I am so grateful that I am a part of this writing blog…actually that I’m finally able to pursue my passion of speaking and writing. It only came as a result of injuring myself in homecare in 2009. My back, and a partially torn hamstring first, then vocal chord surgery (I had been given too many hard of hearing patients, and already had some issues with my vocal cords) , thumb surgery for bad osteoarthritis from prior overuse of my hands, left wrist surgery, and a left rotator cuff repair. I was over fifty and the resultsleft me on long term disability. The process itself of paperwork, denials of workman’s comp and physicians erroneus comment in his notes led to a loss of my hearing at the federal level, a denial of the appeal and loss of all my retirement savings that we had to use for bills once my private long-term disability insurer that had already wrote me I would be covered by them until retirement age decided to stop sending me monthly payments because of the judges denial at my hearing based on one physician’s error. It’s too long to explain everything but suffice it to say after over thirty years as a hardworking nurse this steam rolled me. Our house, belongings, was on the chopping block. I tried to work again, but after four years of being away from nursing and being close to fifty-five who would hire me? A homecare agency did, but due to a variety of issues I ended up having to quit. It didn’t take them long once I went with a disability insurance specialist to get disability coverage. Now, I don’t like being on disability, and I certainly don’t look the part unless you look at my hands or understand about vocal rest needs and some other vocal restrictions, as well as lifting restrictions. BUT the beauty of it all is although I have vocal cord needs I can write and sing which my specialist was thrilled with and although I have bilateral hand osteoarthritis that is so bad I can’t close my fists, and have swelling and limited strength and mobility I can still write although I have to take time to take care of my hands which are painful 24/7. I have to use helps to open bottles and even bags with the strip to pull. In spite of this, it has all been and is a disguised blessing because if I didnt have these injuries or conditions I would be working full-time as a nurse and not have the time or energy for what God has called me too in this current season. Last year my husband and I were invited to attend a Christmas karaoke at a Minneapolis upscale bar and restaurant that had an area in front of a beautiful fireplace for singing. I remember I was so excited and kept telling my husband to pray I would get an opportunity to sing even one song about the true meaning of Christmas to remind the people of God’s gift of Jesus. My voice was a little scratchy and I was worried I wouldn’t be able to sing. The karaoke was set up kind of spontaneously, and only my husband, I and a couple guys showed up. The karaoke guy was a large black man who had sung in gospel groups around the city, and so was his partner. Kid you not, I sang to the restaurant and bar patrons for an hour and a half and was able to include the traditional Chritmas hymns and also did a church worship song. When I was singing that, the chef went by and gave me a thumbs up. My husband who doesn’t really sing in public even sang, Walking in a Winter Wonderland and The Twelve Days of Christmas with me. At the end I thanked the chef, manager and bartender for allowing me to sing. And they thanked my husband and I and said we had made the evening special for them and their customers. What a blessing from God.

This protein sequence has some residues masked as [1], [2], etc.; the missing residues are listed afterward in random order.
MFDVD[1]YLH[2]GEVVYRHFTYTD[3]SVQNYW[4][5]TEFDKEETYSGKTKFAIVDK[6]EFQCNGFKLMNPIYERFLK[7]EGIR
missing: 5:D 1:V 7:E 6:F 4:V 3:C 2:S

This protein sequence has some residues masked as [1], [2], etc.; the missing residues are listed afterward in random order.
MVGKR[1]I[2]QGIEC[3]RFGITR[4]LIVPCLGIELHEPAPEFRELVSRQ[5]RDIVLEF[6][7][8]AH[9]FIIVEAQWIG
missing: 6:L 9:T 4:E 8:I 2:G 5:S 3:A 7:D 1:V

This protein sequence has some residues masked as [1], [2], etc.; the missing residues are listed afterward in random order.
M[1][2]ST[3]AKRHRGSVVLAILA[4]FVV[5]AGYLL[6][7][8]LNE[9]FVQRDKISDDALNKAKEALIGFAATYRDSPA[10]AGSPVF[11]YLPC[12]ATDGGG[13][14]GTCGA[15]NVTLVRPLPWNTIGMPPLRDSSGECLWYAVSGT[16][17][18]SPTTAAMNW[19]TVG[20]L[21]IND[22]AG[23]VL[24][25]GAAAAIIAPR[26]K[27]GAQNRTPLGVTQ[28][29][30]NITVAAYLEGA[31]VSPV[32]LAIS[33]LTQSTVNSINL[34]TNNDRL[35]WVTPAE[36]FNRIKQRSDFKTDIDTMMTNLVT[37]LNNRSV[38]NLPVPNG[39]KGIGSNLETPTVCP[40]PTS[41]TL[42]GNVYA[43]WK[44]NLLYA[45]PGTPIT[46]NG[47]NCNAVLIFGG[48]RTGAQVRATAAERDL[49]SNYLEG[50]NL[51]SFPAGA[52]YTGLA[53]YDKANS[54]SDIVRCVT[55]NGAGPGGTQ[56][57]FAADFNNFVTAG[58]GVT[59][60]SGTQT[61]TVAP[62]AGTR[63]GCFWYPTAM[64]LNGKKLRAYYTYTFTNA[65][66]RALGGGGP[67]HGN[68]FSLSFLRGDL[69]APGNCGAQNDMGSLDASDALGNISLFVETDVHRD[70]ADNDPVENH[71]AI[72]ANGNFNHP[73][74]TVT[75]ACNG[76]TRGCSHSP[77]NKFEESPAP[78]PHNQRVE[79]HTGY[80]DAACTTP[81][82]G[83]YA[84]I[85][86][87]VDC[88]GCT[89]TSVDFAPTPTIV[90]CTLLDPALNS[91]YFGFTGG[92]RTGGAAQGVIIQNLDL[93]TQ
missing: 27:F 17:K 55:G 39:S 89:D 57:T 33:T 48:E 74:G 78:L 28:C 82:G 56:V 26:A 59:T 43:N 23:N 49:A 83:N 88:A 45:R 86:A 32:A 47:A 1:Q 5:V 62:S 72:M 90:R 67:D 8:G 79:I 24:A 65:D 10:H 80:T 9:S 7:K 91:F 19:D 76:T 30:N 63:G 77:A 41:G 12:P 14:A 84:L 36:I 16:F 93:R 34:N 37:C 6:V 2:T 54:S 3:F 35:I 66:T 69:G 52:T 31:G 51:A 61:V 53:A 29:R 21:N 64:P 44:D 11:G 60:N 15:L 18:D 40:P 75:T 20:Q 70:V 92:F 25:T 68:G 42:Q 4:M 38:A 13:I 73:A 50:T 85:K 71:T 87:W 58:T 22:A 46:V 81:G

I am grateful that when things happen that seem to derail us, or be a hardship, as we trust God and move forward in faith and obedience we see the beauty of God transform darkness to light, sorrow to joy, and despair to hope.

    Sorry, this is so long, but it was asking to be told because it honors Him. Someday, I am planning to be able to be off disability payments, but right now they help make ends meet. I’m working hard at what I can do which is plenty.

    • I rambled, and my writing was definitely not up to par–run on sentences, etc but please see the story. What can I say about my typos? I guarantee my proposal and manuscripts are not like this.

    • I have told people, “Even though I don’t work for any earthly physician, I am on call 24/7 with my Heavenly Father, the Great Physician. So many need His healing balm applied. That’s who I am. It’s what I do …because of roadblocks.

  9. It seems unbalanced to have ONLY setbacks or ONLY achievements in a year where writing is concerned. I’m looking back and seeing a tremendous balance: Two Awards plus two Finalists for unpublished manuscripts. Those were great – encouraging and affirming. But the setbacks threaten to wipe away the joy of the positive. My feet are mired firmly in the “waiting” period, where I feel helpless. I can do noting but step back and look at the year’s footprints. In this time, I’ve listened to God’s whisper. In the most delightful way, He has opened doors to allow me to once again court my first love, teaching. Only this time I’m teaching writers. Writers who are where I was not so long ago. And this waiting, this potentially very discouraging time, has taken on a new color with a vibrant energy that fits like well-worn, practical, teacher shoes. I’m thankful God knows my angst, my needs…my heart.